Centre of Excellence, Bengaluru, Competition Entry by Studio Motley | Council of Architecture, India

Studio Motley's Competition entry for the Council of Architecture's Centre of Excellence, Bengaluru envisioned the Centre as a place which is important and relevant not just to architects, but to the entire community. Through their design they instigate and encourage a culture of openness, multiplicity and adaptability and find ways for the profession to connect to the city and its inhabitants.

The following content (text, images, illustrations and videos) for the project is provided by the design firm. 

Centre of Excellence, Bengaluru, Competition Entry by Studio Motley | Council of Architecture, India 1

Considering the amorphous nature of the area and the relatively sparse built-up surroundings, it is important that this building has a strong presence and becomes an anchor along this stretch. As such, the building responds to the profile of the street, creating a welcoming and sheltered edge condition. It also occupies the corners of the site to create a sort of reassuring solidity, while still carving out protected and well-defined courtyards which could be activated in multiple ways.

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The idea is to split the program into separate blocks instead of one large monolithic structure. The benefits are multiple. We can use these blocks to create courtyards, lessen the visual impact of the built mass and create a form that steps down towards the road, establishing a more human scale.

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The program is largely distributed into 3 blocks. The tallest block towards the east (and back) of the site has a variegated skyline and houses the offices, associated offices, the resource centre, conference rooms, etc. along with the residential component with its related activities on the upper floors. Within this block, the resource centre, housing the library, archives, etc. is housed towards the north to take advantage of the best views of the stepped court. The porous nature of the building also helps in connecting the pedestrians to the activities within. Furthering this idea of ‘eyes on the street’ (Ref. Jane Jacobs), the guest rooms on the upper floors also have a view of the road, ensuring this connection even towards the later part of the evening when the rooms would be occupied.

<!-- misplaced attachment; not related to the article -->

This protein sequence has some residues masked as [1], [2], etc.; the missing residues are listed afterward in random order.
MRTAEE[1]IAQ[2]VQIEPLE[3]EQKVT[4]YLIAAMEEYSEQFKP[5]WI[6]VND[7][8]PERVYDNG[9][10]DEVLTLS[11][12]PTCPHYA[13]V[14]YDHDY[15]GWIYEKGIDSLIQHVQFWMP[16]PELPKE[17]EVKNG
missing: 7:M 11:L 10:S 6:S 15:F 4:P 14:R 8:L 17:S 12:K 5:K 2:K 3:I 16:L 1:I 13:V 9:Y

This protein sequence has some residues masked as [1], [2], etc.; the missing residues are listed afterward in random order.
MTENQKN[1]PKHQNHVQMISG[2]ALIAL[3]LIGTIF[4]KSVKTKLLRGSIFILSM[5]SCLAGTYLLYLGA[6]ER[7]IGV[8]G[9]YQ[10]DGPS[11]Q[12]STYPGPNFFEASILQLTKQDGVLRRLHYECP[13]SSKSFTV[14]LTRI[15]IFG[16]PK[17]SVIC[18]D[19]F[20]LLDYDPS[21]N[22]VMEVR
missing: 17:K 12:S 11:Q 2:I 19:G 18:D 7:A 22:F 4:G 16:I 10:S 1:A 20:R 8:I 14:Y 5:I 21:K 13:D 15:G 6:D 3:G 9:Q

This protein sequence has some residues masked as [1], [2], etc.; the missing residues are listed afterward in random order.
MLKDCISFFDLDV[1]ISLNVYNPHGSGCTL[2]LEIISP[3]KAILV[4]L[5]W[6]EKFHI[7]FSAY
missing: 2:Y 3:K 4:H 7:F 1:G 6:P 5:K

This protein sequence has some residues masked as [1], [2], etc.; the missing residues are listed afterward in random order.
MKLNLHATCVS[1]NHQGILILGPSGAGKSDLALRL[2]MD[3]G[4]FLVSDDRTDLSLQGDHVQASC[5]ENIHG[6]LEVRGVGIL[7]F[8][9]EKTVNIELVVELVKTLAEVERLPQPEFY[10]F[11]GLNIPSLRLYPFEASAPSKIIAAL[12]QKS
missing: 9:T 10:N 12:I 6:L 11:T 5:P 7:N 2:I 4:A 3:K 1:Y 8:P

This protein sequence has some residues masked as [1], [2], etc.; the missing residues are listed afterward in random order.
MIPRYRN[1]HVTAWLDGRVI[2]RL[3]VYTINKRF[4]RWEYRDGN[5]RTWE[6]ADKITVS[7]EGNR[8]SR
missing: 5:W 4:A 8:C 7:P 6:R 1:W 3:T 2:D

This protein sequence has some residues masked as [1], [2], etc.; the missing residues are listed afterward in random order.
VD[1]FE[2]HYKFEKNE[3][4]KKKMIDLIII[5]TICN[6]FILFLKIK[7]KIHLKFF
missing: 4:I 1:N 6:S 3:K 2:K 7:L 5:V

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The western block, which is right up along the street, houses some administrative functions along with the workshops and a verandah which can double up as a gallery and perhaps some temporary retail as well. The idea of the verandah is to create a softer edge condition by elaborating it into a semi-open and sheltered multi-functional zone into which events and exhibitions could spill into, thereby hopefully attracting even some casual passersby.

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The 3rd block, housing the auditorium, connects the east and west blocks creating 2 distinct courtyards but hovers above the ground level to also create a colonnaded linkage between the 2 courts which will house exhibits, and could take on spillover activities from the workshops as well. The northern court takes on a stepped profile, as per the natural slopes of the site, and will function as an open-air theatre.  The benefit of housing the auditorium between two blocks is that what would typically be a large, windowless and visually heavy mass is almost hidden and becomes unobtrusive to a large extent.

The eastern and western facades are protected by a 6’ wide buffer zone (some which are balconies and others which are recesses with shading), which protects the glass from the sun. Additionally, there is an operable sunscreen, made of 2”x2”x8” hollow clay block fixed onto a mild steel frame, that further shields the internal areas and still allows for ample cross ventilation.

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The intent has been to have a generous amount of these multi-functional and semi-open areas weaving in and around the programmed areas and courtyards to create a sense of informality and to encourage multiple possibilities and configurations of space usage. This connects back to the idea of what the Centre of Excellence can be- a place which is important and relevant not just to architects, but to the entire community. Where one could get information about the city, its water bodies, the flora and fauna or building materials and alternate construction systems, significant architectural achievements and a myriad of other things that all go into informing our incredible profession. So, it becomes critical that the building allows for and instigates this culture of openness, multiplicity and adaptability and finds ways for the profession to connect to the city and its inhabitants.

With a series of cascading terraces, the building has many possibilities of connecting to nature and these open areas are envisaged as gardens, both on the ground and on the upper floors, reminiscent of the garden city that Bangalore once was.

Images of model

Axonometric

Centre of Excellence, Bengaluru, Competition Entry by Studio Motley | Council of Architecture, India 23

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